Millennials Ready to Buy a House Before 2023, Envision Pricey Dream Homes
Younger adults were supposed to be the rental generation, bypassing home purchases altogether or living with their parents for years.
Now the negative home-buying mantra, most pronounced in the wake of the housing slide nearly a decade ago, is starting to change. Millennials shoppers are finding value in buying residences, if not right away.
Northshore Fireplace, an Evanston, Illinois-based home improvement company blanketing the Chicago area, surveyed 2,000 people this summer “to learn more about how people envision their dream homes in 2018 and to see if millennials are finally ready to start buying homes.”
Among the findings, 60 percent of people from their late teens to late 30s intend to own a home within the next five years. Still 20 percent of millennials “get anxiety at the thought of owning a home,” according to a marketing agency representing Northside Fireplace.
“While two-thirds of millennials don’t have anything saved for retirement, they would be willing to spend on average $1.5 million for their dream home. How’s that for wishful thinking?” the agency notes.
Potential home buyers as a group believe they could land a home worth seven figures, but not a very large one. On average, the typical American dream home would cost $1.3 million, count seven-and-a-half rooms and an average 2,195 square feet — more than one-third smaller than the average-sized home in the U.S. Nearly two-thirds of shoppers “believe they will be able to obtain their dream home within their lifetime.”
The fireplace company’s study also found men have wider eyes in terms of a dream home, averaging $1,917,000, than women at $989,850, notes the DS News online site for the real estate servicing industry.
Still, 75 percent of the survey group note that owning a home is “a lifestyle choice, not a necessity or a requirement to a ‘good life.’”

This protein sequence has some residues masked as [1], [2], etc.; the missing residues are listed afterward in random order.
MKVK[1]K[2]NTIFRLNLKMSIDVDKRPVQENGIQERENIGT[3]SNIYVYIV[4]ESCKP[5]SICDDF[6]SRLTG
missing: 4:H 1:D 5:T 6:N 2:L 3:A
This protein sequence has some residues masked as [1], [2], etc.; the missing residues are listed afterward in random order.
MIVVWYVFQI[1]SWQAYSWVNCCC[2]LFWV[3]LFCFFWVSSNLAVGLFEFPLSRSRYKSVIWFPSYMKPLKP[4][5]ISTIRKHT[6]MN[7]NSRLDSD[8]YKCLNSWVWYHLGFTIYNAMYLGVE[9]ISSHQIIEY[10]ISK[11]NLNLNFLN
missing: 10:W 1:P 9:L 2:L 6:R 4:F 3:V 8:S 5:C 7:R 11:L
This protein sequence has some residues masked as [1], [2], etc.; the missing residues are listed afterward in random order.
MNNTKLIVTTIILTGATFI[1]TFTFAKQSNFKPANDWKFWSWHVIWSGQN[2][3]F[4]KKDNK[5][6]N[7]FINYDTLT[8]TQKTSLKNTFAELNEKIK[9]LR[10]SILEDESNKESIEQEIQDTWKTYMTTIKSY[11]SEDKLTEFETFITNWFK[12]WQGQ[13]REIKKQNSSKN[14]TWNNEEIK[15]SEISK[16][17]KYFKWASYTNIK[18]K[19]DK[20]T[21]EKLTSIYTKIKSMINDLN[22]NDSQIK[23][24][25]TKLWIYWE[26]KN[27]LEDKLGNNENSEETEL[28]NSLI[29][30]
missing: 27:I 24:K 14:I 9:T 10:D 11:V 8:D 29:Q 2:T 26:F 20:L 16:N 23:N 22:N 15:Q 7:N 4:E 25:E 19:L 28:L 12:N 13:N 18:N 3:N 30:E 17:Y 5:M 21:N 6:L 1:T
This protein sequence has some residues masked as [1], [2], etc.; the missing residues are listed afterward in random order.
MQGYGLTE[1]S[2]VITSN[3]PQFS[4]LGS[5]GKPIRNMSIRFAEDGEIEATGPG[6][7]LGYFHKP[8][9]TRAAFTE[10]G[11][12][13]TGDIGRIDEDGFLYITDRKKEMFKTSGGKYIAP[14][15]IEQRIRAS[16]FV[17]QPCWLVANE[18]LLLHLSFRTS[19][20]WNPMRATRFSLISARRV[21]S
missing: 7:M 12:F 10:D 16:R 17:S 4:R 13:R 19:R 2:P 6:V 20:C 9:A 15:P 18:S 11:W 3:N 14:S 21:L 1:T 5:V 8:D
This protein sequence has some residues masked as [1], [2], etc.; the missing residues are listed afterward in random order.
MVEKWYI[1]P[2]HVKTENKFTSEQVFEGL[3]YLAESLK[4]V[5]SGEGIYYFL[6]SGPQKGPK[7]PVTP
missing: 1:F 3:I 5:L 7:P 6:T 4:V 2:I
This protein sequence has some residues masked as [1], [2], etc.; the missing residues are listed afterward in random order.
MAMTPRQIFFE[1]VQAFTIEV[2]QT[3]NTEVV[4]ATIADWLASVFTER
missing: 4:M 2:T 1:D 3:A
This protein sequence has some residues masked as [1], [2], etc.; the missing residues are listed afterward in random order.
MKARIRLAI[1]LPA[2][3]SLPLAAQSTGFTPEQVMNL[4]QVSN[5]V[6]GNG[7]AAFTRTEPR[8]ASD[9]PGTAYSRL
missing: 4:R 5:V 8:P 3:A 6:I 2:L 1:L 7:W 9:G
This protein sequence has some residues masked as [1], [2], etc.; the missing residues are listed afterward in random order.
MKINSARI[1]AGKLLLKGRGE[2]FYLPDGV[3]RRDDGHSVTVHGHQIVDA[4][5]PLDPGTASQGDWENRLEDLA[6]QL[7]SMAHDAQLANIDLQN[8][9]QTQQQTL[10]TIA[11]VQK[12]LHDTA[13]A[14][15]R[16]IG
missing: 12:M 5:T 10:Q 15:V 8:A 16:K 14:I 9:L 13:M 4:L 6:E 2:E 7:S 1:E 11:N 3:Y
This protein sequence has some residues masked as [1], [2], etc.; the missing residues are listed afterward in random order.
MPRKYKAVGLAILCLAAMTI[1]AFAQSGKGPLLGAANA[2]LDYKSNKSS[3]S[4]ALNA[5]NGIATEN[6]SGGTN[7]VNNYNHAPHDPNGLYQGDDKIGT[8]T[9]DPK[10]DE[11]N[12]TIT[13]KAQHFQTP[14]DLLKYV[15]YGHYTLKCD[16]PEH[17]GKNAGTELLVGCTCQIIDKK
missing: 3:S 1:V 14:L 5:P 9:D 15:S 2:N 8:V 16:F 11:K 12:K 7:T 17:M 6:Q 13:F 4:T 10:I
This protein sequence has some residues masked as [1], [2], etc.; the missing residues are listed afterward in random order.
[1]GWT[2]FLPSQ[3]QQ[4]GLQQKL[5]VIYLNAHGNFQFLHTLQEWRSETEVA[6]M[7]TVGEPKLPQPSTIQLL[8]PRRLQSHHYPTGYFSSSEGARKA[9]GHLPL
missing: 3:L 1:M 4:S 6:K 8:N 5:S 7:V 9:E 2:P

Some of the respondents say they already live in their dream home: 51 percent of the “dream home” owners reside in the suburbs, 25 percent in a rural area and 24 percent in a city.
In some cases, younger singles, couples or families ready to acquire a home are skipping beyond the step of buying an entry-level house and heading straight to a high-end residence, according to an article this summer in USA Today.
“Millennials put off buying their first home as they struggled with the after-effects of the Great Recession. Now that they’re snapping up houses in greater numbers, many older millennials are making up for lost time: They’re bypassing the traditional gateway to home ownership — the starter, or entry-level, home — and buying larger, more expensive houses where they’re likely to raise families and maybe even grow old,” the newspaper report found.
“They rented for longer,” says Diane Swonk, chief economist at Grant Thornton. “Now they’re going to where they want to stay,” she notes in the story.
According to USA Today, millennials can afford more expensive homes because they saved up money while renting. Also, there are few starter-priced homes on the market.
Starter homes are typically a one- or two-bedroom or maybe a small three-bedroom, says Lawrence Yun, chief economist of the National Association of Realtors. They typically cost $150,000 to $250,000, Swonk estimates.
The NAR says that 30 percent of millennials born between 1980 and 2000 bought homes for $300,000 and more this year, compared with 14 percent in 2013. They are buying more substantial homes than similar age purchasers in the past. From 2012 to 2016, nearly a third of buyers age 33 to 37 bought four-bedroom homes compared to about a quarter in that age group in 1980, 1990 and 2000. That’s based on an analysis of Census Bureau figures by Ralph McLaughlin, chief economist of Veritas Urbis Economics.
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